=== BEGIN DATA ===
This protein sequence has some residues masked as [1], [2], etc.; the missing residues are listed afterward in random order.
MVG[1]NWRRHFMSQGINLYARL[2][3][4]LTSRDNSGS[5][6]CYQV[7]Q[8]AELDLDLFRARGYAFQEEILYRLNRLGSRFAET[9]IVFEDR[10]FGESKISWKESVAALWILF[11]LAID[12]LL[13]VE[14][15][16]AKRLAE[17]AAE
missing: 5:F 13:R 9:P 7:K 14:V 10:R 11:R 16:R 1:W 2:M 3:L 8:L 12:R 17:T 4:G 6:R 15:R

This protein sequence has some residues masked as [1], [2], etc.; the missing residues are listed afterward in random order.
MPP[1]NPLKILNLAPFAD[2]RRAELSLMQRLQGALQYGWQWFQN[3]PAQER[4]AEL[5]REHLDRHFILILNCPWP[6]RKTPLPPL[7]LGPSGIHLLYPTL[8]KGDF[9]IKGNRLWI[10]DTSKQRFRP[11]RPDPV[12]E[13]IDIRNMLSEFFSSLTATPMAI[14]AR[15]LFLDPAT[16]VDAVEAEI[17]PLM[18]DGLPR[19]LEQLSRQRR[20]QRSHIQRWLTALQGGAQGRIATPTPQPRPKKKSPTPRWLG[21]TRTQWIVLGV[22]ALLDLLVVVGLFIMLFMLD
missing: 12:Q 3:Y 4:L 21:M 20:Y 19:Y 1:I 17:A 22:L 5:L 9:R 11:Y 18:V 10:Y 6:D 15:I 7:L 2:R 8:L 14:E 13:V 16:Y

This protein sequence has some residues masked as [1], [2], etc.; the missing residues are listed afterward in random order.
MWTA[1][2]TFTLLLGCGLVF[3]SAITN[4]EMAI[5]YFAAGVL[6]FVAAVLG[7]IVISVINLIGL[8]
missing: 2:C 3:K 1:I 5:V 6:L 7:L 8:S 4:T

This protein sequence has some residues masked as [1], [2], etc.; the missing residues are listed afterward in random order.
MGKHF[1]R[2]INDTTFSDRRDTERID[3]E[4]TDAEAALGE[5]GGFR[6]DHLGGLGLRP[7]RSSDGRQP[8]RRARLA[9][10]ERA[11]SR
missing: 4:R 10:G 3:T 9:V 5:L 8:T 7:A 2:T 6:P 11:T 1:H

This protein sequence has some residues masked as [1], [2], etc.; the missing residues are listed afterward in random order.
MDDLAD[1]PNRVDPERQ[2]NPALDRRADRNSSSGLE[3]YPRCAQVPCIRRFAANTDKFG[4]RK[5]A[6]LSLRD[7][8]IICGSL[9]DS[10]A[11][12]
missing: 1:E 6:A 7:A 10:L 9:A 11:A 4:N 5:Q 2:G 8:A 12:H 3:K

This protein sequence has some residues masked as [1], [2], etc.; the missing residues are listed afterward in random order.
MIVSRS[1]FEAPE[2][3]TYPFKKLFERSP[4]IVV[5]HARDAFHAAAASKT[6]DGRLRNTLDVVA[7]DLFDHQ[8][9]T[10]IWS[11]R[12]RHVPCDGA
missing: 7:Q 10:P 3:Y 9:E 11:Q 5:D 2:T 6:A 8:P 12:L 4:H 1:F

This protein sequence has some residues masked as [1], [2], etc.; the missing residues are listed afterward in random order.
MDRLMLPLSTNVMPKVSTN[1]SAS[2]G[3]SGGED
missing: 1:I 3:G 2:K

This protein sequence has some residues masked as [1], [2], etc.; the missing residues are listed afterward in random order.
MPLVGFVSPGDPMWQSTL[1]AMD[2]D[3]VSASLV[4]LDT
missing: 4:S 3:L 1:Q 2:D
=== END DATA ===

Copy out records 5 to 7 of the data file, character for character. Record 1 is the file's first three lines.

This protein sequence has some residues masked as [1], [2], etc.; the missing residues are listed afterward in random order.
MDDLAD[1]PNRVDPERQ[2]NPALDRRADRNSSSGLE[3]YPRCAQVPCIRRFAANTDKFG[4]RK[5]A[6]LSLRD[7][8]IICGSL[9]DS[10]A[11][12]
missing: 1:E 6:A 7:A 10:L 9:A 11:A 4:N 5:Q 2:G 8:A 12:H 3:K

This protein sequence has some residues masked as [1], [2], etc.; the missing residues are listed afterward in random order.
MIVSRS[1]FEAPE[2][3]TYPFKKLFERSP[4]IVV[5]HARDAFHAAAASKT[6]DGRLRNTLDVVA[7]DLFDHQ[8][9]T[10]IWS[11]R[12]RHVPCDGA
missing: 7:Q 10:P 3:Y 9:E 11:Q 5:D 2:T 6:A 8:P 12:L 4:H 1:F

This protein sequence has some residues masked as [1], [2], etc.; the missing residues are listed afterward in random order.
MDRLMLPLSTNVMPKVSTN[1]SAS[2]G[3]SGGED
missing: 1:I 3:G 2:K